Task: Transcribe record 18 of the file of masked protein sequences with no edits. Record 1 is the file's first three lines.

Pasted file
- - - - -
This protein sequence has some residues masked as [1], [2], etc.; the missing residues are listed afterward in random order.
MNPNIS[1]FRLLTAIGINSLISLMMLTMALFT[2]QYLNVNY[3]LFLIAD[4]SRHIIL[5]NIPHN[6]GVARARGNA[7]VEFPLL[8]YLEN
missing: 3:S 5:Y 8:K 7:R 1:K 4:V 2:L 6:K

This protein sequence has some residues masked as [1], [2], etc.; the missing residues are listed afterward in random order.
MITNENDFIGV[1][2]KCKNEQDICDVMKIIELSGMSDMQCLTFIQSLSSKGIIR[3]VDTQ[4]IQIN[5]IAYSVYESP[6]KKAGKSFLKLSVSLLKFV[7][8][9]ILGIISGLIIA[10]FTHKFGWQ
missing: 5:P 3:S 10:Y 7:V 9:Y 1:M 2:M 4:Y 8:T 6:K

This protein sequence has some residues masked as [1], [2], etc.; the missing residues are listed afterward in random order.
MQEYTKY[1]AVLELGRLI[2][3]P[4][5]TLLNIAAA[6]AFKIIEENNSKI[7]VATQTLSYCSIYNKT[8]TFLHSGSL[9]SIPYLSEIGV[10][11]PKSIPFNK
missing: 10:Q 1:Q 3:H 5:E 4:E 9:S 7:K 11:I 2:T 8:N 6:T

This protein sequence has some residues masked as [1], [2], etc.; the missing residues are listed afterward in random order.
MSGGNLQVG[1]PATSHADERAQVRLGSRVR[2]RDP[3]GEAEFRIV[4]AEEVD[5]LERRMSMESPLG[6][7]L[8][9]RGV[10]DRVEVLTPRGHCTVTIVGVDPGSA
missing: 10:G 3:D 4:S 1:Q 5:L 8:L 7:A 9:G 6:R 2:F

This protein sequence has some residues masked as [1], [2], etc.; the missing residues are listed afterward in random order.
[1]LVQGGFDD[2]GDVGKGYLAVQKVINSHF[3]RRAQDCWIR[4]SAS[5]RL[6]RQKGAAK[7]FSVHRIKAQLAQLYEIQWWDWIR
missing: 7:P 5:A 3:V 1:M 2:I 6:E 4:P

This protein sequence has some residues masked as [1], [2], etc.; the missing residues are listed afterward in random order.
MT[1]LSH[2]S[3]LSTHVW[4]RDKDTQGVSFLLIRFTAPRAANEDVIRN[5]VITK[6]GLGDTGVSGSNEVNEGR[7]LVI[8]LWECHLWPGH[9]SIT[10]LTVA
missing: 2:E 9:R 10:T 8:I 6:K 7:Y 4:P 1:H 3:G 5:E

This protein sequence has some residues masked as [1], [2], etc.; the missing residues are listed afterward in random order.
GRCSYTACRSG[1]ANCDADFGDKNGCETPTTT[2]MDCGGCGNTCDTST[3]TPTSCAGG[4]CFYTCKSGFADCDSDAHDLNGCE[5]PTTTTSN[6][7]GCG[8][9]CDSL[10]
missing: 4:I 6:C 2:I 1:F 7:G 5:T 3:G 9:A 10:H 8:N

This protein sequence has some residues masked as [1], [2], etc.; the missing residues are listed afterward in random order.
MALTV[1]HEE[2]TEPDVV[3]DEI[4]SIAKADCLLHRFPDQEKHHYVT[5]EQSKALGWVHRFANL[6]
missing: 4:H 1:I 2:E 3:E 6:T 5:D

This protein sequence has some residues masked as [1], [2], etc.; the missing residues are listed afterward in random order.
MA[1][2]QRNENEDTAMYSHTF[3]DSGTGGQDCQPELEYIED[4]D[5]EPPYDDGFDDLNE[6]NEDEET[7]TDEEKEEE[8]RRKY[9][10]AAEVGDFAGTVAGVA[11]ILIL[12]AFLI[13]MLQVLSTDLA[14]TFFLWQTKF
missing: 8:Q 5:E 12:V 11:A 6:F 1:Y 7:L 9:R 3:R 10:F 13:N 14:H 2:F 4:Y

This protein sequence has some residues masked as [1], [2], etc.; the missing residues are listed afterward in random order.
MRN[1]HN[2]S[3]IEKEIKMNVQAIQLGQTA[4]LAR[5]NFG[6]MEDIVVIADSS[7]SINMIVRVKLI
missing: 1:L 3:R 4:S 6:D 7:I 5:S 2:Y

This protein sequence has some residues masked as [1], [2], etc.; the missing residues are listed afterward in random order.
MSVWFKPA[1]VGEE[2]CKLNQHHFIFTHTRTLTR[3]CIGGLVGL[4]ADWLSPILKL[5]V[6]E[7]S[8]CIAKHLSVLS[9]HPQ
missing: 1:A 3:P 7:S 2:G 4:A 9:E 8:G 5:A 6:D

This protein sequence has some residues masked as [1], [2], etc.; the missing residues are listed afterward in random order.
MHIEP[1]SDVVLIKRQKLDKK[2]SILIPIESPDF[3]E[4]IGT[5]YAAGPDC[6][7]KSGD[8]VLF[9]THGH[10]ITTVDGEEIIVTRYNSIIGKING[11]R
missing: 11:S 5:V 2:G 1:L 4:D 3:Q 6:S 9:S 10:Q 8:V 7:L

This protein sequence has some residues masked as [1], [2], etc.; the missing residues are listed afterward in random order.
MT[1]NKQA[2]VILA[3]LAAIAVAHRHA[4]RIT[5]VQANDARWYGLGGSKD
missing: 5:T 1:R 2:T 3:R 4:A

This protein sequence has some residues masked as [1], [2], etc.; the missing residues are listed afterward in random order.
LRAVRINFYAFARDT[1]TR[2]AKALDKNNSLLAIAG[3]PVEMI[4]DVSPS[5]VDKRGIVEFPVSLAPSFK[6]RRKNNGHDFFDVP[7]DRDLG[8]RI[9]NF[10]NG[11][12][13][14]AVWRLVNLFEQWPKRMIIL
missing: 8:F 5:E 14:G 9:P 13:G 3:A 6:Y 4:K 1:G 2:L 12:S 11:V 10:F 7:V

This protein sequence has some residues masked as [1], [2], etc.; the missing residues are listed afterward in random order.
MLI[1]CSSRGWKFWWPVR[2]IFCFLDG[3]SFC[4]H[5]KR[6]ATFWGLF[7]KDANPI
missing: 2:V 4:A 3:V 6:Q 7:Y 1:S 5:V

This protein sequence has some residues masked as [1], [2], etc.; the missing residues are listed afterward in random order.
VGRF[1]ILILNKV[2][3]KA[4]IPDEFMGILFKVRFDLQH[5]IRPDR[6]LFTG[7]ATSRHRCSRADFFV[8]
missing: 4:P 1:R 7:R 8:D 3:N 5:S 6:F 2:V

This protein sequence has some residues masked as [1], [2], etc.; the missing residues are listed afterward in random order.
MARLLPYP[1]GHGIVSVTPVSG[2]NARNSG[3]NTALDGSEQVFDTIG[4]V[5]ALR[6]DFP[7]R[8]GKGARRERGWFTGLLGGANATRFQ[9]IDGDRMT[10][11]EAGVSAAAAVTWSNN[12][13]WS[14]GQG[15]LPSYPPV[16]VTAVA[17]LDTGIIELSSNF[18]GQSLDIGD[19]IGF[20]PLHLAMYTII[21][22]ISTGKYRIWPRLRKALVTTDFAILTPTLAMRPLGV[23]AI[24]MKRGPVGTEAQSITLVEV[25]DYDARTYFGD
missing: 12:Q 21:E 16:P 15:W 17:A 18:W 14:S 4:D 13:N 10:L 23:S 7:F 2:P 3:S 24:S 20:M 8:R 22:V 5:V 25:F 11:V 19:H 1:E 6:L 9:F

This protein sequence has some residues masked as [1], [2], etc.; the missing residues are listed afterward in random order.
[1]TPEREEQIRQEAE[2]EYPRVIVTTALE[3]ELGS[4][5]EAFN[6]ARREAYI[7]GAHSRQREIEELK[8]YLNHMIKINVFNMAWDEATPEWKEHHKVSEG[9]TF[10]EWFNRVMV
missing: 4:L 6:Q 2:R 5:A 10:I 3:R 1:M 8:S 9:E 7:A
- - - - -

This protein sequence has some residues masked as [1], [2], etc.; the missing residues are listed afterward in random order.
[1]TPEREEQIRQEAE[2]EYPRVIVTTALE[3]ELGS[4][5]EAFN[6]ARREAYI[7]GAHSRQREIEELK[8]YLNHMIKINVFNMAWDEATPEWKEHHKVSEG[9]TF[10]EWFNRVMV
missing: 4:L 6:Q 2:R 5:A 10:I 3:R 1:M 8:S 9:E 7:A